Category: Small Business

Why a Marketing Plan is Importan

Successfully marketing a product or service is one of the most complex problems all entrepreneurs face. Every type of entrepreneurial enterprise requires marketing to compete and survive. How does an entrepreneur begin? Before you can decide on which marketing techniques to implement, you must develop a marketing plan.

A marketing plan consists of two primary elements: goals and strategies. Goals will determine the scope of your ambition in a particular time frame and allow you to allocate your resources appropriately. Quantify your goals whenever possible-for example, increasing market share by 10%. Strategies should be specific, measurable, and time specific.

There are many items to take into consideration before developing your marketing plan. Study the growth trends of your industry, evaluate your competition, analyze your key customers, and appraise the realities of the current-marketplace. Begin market planning by clearly identifying all the market segments to which you intend to sell. The next step is to arrange the identified markets in order of priority. Target marketing is the fundamental strategy used by successful businesses.

Next, examine the market segments that seem most attractive and target them for penetration. Develop special marketing tactics for each target market-a strategy known as market segmentation. Target your markets and then develop a marketing program for penetrating each one. Your business plan should explicitly identify all markets and then provide the basis for your selection of target markets.

If you have not yet written a business plan, go back to square one and develop it. Each of your identified target markets should be considered almost as a separate marketing program. Unfortunately, many entrepreneurs start their ventures without proper research and without writing a business or marketing plan. Then, when sales stagnate or decrease, they begin to look for solutions. A marketing and business plan can help you devise a strategy to increase sales.

The foundation of your marketing plan will be the marketing mix, which includes such elements as promotion, advertising, publicity, direct mail, sales training, pricing, positioning, and customer service. Many entrepreneurs feel that placing a few ads or using coupon mailers constitutes a marketing plan; then they wonder why they do not achieve better results. When someone mentions marketing, people automatically think of advertising. Instead, new start-up ventures with limited marketing dollars should concentrate on publicity and promotion. There are many inexpensive ways to market products and services.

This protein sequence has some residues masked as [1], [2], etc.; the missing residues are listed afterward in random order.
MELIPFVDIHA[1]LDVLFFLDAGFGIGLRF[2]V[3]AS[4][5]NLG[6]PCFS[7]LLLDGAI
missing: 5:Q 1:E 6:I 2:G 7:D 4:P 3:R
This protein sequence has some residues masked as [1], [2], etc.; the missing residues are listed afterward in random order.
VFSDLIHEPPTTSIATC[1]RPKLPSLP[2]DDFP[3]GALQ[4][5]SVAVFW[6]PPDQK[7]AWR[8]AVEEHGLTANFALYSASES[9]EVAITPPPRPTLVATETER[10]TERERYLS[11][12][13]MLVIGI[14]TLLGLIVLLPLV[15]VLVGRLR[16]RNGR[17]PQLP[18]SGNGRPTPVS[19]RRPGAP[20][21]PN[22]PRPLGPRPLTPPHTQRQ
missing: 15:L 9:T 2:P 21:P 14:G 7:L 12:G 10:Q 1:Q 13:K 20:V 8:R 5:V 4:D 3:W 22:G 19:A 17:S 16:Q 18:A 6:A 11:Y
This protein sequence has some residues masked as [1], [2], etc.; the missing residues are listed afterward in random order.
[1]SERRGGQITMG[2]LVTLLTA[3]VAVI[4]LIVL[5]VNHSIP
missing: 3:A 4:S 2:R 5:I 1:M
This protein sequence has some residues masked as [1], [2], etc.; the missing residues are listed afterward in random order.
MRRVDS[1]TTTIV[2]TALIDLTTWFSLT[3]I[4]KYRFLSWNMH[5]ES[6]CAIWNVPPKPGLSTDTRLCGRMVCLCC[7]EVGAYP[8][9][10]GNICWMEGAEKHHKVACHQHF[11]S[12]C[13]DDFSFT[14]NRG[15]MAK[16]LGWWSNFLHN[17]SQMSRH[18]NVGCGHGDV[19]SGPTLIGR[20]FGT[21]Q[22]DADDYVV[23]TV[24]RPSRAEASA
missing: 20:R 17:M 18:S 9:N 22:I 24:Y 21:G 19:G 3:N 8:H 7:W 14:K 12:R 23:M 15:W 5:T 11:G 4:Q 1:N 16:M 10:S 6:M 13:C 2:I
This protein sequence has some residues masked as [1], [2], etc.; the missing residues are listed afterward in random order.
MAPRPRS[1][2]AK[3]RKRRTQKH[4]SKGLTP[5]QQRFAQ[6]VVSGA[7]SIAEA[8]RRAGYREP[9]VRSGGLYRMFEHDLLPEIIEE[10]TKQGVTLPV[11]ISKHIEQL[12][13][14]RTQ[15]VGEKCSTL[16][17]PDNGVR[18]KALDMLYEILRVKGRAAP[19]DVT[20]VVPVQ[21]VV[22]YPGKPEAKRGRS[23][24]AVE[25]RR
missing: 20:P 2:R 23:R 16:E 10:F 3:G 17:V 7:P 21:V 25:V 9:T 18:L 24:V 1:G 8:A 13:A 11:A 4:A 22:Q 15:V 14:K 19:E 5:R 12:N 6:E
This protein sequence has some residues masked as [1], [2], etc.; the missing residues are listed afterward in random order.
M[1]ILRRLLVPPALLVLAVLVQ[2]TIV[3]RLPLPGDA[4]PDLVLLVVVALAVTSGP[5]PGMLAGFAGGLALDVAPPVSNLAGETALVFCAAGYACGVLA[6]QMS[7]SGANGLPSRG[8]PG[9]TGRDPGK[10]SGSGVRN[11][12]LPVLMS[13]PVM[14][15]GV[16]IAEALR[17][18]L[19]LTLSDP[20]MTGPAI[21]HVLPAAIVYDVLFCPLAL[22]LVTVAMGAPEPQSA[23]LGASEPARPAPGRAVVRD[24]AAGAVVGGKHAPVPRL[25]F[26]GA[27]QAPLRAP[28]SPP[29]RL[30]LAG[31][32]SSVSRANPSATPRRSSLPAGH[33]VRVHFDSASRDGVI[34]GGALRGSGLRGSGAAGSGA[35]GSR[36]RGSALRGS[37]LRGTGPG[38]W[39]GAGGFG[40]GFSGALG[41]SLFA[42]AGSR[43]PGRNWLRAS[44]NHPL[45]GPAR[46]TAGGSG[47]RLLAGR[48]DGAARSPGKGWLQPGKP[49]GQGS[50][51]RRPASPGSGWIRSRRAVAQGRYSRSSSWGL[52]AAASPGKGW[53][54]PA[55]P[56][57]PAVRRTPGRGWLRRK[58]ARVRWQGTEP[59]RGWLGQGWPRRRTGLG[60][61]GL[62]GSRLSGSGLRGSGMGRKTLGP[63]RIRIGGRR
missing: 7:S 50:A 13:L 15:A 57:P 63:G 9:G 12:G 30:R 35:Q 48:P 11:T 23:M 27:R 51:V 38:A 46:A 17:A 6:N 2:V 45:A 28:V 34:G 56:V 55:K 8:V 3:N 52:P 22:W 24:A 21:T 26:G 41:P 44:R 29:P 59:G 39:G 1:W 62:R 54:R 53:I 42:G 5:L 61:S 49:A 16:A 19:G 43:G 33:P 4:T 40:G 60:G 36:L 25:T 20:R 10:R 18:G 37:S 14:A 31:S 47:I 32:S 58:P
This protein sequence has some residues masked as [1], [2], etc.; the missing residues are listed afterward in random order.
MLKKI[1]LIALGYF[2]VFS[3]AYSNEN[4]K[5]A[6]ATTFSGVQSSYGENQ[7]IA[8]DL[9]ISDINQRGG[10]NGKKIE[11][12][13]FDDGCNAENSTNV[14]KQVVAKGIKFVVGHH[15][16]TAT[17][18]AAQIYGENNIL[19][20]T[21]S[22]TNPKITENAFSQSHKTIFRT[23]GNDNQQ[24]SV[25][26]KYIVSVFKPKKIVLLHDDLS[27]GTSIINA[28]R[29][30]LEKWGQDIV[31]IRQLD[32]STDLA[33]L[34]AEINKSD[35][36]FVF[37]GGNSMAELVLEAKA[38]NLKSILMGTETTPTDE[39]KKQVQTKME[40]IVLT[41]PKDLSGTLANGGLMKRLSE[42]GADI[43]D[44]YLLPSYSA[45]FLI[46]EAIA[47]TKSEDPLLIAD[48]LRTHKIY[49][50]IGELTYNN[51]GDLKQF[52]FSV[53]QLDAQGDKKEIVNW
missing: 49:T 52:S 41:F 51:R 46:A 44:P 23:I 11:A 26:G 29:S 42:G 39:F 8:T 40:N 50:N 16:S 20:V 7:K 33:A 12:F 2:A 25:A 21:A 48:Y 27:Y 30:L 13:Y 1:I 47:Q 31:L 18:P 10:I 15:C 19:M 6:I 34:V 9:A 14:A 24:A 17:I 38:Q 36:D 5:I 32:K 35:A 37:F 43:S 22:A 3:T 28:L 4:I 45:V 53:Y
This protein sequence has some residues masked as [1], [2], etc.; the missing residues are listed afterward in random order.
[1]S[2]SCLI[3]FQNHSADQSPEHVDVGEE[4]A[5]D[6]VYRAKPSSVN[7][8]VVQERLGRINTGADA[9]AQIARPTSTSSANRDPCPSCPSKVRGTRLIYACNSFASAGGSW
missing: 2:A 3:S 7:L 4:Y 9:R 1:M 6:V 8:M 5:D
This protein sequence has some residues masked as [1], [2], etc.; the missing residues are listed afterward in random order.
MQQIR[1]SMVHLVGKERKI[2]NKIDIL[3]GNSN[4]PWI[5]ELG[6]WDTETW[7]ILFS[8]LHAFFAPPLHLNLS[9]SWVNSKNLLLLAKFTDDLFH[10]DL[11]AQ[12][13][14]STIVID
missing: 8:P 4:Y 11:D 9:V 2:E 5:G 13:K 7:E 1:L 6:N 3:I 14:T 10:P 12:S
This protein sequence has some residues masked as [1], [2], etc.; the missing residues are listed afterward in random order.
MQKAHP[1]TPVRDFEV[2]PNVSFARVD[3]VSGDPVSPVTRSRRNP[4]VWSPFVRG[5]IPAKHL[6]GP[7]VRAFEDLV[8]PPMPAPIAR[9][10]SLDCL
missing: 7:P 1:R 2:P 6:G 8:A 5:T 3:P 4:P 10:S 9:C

Deciding how to penetrate each target market is truly an art and takes much planning and experimentation. The difficulties involved in attempting to reach just one market can be overwhelming, especially when there is limited money to spend on marketing products and services. When putting together your marketing plan, consider potential pitfalls and how you will deal with them. If you know ahead of time what to expect, you’ll be better able to surmount obstacles as they arise.

It is essential that you be able to track the effectiveness of your marketing plan and measure how well it is working. Then you can allocate your resources to the activities that have the best payoff for your venture.

How you measure the effectiveness of your marketing dollar varies. If you want to find out if an ad brings in new customers, count your current customers and then count the number of new customers after the ad appears. If you want to determine whether a trade show increases customers, track new leads and/or total sales from these leads.

A good technique is to include a response mechanism in your marketing efforts-for example, an invitation to bring an ad in for an extra discount or a free gift. The key is to track the efficiency and return on your marketing investment. Determining which media and what message is working is critical, since this information indicates where to direct your marketing dollars and what to say.

Cheap Cars for Small Businesses: Finding Inexpensive Vehicles for Business Use

Cheap Cars for Small Businesses

While a major corporation can easily afford an entire fleet of shiny new vehicles, many small companies struggle to buy one cheap car. Finding cars, trucks and vans that are affordable and look presentable can be a challenge. However, there are several ways for a small business to buy cheap cars.

Look for Tax Credits or Deductions

Small business owners that have a specific budget for buying a new car but don’t like the appearance and features in the economy models they can afford may want to consider buying the vehicle as a consumer so they can take advantage of tax credits and deductions. While the popular US Cash for Clunkers program has been phased out, there are several other incentives still available.